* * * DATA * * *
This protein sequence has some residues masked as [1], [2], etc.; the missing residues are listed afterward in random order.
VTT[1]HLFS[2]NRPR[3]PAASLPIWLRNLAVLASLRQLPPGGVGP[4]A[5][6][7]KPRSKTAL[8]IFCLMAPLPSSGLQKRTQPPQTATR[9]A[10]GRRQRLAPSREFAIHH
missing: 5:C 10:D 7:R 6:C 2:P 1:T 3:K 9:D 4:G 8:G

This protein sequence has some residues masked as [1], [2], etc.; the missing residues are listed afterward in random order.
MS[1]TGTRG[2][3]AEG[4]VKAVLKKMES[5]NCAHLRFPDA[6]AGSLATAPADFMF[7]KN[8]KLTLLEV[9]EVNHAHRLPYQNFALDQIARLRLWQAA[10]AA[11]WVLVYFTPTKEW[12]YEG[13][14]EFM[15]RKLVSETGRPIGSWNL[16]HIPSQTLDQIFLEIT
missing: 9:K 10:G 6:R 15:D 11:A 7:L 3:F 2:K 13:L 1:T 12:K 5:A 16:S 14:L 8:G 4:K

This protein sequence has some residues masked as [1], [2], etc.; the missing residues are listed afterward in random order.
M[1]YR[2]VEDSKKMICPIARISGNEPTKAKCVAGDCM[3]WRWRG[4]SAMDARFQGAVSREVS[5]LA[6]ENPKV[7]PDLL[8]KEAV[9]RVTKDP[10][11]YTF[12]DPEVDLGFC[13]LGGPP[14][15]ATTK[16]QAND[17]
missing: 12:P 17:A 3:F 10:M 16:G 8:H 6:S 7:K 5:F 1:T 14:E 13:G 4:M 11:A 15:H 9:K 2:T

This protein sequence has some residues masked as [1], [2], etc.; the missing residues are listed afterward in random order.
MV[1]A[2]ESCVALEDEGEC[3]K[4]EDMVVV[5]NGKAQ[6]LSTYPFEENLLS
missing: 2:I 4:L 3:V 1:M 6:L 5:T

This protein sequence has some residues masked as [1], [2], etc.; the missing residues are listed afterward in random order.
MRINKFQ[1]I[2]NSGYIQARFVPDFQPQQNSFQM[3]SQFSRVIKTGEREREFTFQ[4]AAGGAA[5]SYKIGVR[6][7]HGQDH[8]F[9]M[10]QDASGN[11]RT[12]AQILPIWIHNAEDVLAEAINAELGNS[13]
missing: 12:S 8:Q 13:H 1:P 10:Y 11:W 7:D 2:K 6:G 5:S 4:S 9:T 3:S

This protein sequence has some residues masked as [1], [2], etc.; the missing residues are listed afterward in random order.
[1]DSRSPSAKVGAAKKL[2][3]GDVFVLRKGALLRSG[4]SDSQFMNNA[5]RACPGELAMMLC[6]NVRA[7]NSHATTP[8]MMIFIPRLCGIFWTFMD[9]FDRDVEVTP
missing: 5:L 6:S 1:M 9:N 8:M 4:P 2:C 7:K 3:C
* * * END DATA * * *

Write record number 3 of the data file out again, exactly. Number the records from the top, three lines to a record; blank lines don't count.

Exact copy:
This protein sequence has some residues masked as [1], [2], etc.; the missing residues are listed afterward in random order.
M[1]YR[2]VEDSKKMICPIARISGNEPTKAKCVAGDCM[3]WRWRG[4]SAMDARFQGAVSREVS[5]LA[6]ENPKV[7]PDLL[8]KEAV[9]RVTKDP[10][11]YTF[12]DPEVDLGFC[13]LGGPP[14][15]ATTK[16]QAND[17]
missing: 12:P 17:A 3:F 10:M 16:G 8:H 6:S 7:K 5:F 1:T 14:E 13:G 4:M 11:A 15:H 9:K 2:T